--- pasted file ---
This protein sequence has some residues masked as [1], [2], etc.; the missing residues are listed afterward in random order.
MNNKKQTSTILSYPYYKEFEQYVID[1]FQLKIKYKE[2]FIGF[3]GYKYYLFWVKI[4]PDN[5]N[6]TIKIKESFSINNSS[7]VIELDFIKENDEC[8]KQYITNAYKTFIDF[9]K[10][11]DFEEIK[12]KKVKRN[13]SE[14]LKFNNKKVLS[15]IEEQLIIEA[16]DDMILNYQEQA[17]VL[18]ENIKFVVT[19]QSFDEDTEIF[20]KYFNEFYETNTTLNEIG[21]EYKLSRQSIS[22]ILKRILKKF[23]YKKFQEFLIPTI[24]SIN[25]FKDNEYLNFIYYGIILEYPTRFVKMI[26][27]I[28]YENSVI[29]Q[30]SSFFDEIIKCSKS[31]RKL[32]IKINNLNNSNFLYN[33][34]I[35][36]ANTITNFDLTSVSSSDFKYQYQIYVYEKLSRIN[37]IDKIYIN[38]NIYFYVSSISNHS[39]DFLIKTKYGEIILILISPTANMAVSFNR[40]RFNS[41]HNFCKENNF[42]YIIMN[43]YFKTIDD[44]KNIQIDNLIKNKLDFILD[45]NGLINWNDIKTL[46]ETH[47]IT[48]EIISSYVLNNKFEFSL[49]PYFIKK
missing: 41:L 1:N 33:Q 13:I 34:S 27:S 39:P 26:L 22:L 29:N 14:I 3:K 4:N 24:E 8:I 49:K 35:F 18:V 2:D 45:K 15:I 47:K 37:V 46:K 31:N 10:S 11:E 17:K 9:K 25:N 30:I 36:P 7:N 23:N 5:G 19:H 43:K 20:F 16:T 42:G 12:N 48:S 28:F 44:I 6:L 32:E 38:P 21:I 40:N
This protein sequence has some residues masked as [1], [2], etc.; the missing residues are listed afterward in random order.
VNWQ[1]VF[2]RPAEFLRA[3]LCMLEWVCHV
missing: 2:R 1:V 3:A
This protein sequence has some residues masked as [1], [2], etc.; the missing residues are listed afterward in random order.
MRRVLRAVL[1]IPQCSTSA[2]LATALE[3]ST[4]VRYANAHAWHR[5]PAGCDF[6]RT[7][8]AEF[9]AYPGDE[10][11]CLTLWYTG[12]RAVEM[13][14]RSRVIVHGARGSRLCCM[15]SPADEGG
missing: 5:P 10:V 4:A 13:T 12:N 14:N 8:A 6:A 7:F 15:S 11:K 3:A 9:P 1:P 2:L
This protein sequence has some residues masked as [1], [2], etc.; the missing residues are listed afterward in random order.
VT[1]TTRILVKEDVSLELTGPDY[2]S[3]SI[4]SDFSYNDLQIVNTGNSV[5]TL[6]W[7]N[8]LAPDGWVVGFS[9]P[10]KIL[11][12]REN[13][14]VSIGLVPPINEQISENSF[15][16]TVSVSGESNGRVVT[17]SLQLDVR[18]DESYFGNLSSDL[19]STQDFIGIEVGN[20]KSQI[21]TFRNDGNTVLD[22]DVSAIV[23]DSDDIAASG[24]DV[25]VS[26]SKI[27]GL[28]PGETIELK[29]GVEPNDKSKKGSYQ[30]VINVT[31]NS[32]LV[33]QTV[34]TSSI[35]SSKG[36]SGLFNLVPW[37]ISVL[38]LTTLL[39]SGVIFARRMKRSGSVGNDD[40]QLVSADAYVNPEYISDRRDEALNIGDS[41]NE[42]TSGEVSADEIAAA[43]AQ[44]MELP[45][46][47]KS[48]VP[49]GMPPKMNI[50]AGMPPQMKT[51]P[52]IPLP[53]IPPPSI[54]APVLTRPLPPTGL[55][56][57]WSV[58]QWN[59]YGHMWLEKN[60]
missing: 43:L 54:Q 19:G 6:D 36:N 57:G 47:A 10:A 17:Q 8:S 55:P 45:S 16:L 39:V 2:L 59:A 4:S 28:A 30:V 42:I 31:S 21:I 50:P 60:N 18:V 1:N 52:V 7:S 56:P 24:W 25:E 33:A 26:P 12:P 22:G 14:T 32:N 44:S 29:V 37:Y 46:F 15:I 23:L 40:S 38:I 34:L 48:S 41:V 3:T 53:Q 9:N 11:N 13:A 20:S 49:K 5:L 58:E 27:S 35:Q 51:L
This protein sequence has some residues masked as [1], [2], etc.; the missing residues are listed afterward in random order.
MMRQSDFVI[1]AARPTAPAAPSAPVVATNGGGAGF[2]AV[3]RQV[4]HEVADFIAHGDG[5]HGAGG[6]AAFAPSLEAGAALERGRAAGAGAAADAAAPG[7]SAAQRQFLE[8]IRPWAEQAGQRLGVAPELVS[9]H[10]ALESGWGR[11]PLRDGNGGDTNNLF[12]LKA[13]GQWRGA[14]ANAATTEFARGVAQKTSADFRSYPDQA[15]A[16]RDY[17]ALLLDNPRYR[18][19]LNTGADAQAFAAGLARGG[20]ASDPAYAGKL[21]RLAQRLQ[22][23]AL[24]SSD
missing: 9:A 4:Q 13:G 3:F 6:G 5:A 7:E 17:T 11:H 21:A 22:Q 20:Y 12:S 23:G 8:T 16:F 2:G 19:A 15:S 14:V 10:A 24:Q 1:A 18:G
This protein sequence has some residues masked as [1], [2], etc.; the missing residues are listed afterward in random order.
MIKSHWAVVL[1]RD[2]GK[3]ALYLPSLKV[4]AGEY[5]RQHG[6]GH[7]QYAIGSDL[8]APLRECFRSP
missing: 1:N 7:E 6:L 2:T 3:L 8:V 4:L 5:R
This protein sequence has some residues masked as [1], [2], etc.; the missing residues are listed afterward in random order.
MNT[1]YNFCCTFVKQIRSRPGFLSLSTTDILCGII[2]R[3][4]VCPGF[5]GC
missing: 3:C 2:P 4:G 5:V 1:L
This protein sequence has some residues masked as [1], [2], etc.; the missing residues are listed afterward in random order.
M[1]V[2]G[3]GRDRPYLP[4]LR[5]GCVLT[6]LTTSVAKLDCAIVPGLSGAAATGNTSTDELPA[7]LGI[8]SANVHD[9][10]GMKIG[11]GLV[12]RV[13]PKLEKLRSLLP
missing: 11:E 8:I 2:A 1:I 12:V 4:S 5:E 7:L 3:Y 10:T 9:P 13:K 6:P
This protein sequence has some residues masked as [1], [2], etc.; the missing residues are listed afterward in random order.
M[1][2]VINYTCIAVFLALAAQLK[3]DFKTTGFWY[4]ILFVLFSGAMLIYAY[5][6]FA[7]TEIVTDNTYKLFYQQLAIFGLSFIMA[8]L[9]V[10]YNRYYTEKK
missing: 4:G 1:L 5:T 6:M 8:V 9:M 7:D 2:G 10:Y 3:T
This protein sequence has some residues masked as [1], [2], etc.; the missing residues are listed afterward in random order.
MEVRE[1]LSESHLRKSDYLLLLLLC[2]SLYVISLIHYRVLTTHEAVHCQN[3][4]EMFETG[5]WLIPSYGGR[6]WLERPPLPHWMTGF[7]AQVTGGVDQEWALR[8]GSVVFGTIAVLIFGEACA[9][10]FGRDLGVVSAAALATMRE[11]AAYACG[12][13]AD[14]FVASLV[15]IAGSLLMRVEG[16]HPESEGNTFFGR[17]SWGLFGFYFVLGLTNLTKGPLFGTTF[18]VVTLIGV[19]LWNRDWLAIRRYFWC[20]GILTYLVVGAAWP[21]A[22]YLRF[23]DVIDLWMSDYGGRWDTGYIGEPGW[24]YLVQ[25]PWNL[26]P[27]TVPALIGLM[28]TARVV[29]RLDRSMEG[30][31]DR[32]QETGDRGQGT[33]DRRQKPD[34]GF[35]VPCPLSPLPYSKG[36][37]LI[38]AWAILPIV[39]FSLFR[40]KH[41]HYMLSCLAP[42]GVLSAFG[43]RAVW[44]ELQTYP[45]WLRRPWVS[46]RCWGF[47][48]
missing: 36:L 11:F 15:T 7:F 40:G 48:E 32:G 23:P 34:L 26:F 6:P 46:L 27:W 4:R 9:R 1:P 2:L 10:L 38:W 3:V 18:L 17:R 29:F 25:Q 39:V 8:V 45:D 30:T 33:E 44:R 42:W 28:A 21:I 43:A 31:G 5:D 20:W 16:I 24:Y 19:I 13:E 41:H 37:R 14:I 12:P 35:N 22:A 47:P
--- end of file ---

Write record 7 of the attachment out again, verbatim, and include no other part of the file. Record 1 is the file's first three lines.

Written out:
This protein sequence has some residues masked as [1], [2], etc.; the missing residues are listed afterward in random order.
MNT[1]YNFCCTFVKQIRSRPGFLSLSTTDILCGII[2]R[3][4]VCPGF[5]GC
missing: 3:C 2:P 4:G 5:V 1:L